Labor Department Continues Hazard Warnings Amid Disaster Recovery

Young boy with short blue trowsers wading with wet socks and wet boots through high tide after a floodwater has broken the dike and overflown the lands behind

The U.S. Department of Labor reminded emergency responders, participants in rescue and recovery efforts, and residents in flooded areas to protect themselves from hazards in the aftermath of natural disasters in the Southeast.

People in these jobs typically face a wide range of hazards such as extreme heat, handling contaminated or otherwise unsafe materials and debris, carbon monoxide, electrocution risks associated with water-impacted electrical circuits, and components and fall hazards related to debris removal or working at heights.

“The Occupational Safety and Health Administration (OSHA) reminds everyone that recovery work must never come at the expense of someone’s safety and well-being,” said Kurt Petermeyer, OSHA Southeast regional administrator in Atlanta. “Flood recovery work presents numerous safety and health hazards—amid power loss, and water accumulation and saturation of building materials, and electrical components—all of which can be minimized by being knowledgeable, following safe work practices and using personal protective equipment for debris removal.”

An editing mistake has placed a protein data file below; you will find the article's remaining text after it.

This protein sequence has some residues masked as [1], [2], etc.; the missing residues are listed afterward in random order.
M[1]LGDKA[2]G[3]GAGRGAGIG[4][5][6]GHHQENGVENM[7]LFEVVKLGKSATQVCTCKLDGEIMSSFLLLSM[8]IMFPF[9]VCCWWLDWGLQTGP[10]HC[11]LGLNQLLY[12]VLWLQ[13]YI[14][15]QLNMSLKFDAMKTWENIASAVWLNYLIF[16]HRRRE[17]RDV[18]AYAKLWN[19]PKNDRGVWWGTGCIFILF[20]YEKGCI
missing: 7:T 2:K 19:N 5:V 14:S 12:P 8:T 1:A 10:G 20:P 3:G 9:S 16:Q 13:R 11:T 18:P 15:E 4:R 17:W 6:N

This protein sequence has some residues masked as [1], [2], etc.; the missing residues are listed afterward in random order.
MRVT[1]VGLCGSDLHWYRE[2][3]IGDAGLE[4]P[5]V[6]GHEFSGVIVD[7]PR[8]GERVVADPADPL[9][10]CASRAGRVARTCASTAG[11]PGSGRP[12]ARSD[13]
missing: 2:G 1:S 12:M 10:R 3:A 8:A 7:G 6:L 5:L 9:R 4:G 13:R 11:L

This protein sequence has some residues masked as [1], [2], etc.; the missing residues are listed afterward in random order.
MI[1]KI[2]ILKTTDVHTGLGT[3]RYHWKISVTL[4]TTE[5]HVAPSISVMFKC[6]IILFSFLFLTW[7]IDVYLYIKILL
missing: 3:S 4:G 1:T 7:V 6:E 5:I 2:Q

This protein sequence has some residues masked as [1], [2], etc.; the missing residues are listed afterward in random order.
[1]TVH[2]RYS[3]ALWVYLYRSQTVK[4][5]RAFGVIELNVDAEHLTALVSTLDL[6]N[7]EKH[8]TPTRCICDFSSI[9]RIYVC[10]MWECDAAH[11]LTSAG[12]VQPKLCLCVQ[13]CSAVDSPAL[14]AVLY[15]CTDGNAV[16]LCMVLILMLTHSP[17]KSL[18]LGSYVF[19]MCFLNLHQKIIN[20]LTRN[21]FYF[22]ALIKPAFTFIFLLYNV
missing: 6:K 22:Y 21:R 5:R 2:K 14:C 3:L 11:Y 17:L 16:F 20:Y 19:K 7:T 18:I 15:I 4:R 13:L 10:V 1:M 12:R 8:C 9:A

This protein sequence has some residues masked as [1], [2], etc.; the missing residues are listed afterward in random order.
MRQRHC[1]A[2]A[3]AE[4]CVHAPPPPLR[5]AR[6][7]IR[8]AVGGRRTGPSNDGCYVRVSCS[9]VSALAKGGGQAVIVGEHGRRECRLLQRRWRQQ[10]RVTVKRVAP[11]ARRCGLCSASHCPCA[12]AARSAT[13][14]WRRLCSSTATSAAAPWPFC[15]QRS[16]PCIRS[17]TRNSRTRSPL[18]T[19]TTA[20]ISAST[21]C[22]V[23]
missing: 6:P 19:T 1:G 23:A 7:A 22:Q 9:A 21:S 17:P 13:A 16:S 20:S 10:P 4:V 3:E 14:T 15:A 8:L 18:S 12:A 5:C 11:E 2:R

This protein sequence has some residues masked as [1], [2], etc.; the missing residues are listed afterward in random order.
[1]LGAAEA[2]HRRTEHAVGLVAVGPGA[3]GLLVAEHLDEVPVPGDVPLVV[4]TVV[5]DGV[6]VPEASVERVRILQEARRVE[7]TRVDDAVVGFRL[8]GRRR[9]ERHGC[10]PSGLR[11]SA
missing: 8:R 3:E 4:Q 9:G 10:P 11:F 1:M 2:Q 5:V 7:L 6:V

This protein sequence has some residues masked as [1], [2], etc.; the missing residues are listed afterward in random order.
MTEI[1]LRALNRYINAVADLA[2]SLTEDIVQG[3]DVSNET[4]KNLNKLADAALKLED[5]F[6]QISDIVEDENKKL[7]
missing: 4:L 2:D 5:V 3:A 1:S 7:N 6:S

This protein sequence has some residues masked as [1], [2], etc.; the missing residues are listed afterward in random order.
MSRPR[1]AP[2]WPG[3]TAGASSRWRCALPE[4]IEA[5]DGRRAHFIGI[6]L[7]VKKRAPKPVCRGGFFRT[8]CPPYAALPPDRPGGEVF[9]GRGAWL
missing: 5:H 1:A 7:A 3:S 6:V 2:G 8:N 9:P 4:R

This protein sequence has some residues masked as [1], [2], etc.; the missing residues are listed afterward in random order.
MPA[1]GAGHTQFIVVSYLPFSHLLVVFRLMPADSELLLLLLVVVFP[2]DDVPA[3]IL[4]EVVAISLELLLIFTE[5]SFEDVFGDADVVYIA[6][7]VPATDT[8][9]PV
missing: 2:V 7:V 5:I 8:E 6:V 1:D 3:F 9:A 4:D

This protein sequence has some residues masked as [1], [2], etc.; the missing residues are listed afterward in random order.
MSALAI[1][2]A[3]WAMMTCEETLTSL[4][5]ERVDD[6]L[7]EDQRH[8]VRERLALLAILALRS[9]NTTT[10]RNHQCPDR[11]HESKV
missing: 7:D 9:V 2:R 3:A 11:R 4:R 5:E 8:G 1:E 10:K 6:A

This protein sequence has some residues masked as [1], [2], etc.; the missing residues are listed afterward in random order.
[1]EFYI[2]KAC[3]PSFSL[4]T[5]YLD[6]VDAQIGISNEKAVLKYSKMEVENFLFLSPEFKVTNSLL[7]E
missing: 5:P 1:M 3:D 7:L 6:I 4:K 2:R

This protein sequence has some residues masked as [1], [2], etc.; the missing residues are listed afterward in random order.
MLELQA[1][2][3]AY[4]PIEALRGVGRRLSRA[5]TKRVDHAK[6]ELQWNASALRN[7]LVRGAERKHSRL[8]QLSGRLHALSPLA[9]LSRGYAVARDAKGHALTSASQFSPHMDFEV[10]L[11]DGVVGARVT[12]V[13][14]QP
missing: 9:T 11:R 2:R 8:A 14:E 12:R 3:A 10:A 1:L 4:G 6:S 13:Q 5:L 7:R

OSHA’s statement comes shortly after drawing attention to the dangers of violating as Cleanfax previously reported.

Once destructive weather passes, workers are needed to restore electricity, communications, water, and sewer services. These activities may also include removing standing floodwater from structures, performing demolition work, clearing debris, identifying, removing hazardous waste, and taking other needed steps to respond.

OSHA urges individuals engaged in recovery efforts to avoid entering areas where standing water is present when possible, especially in locations where openings or depressions below the water surface have occurred—which pose a risk of serious injury and drowning.

Before beginning any recovery work, the agency encourages taking protective measures which includes evaluating the work area for potential hazards, ensuring workers are appropriately trained to perform assigned tasks, and verifying hazards are corrected and effectively controlled.

Cleanfax Staff

Cleanfax provides cleaning and restoration professionals with information designed to help them manage and grow their businesses.

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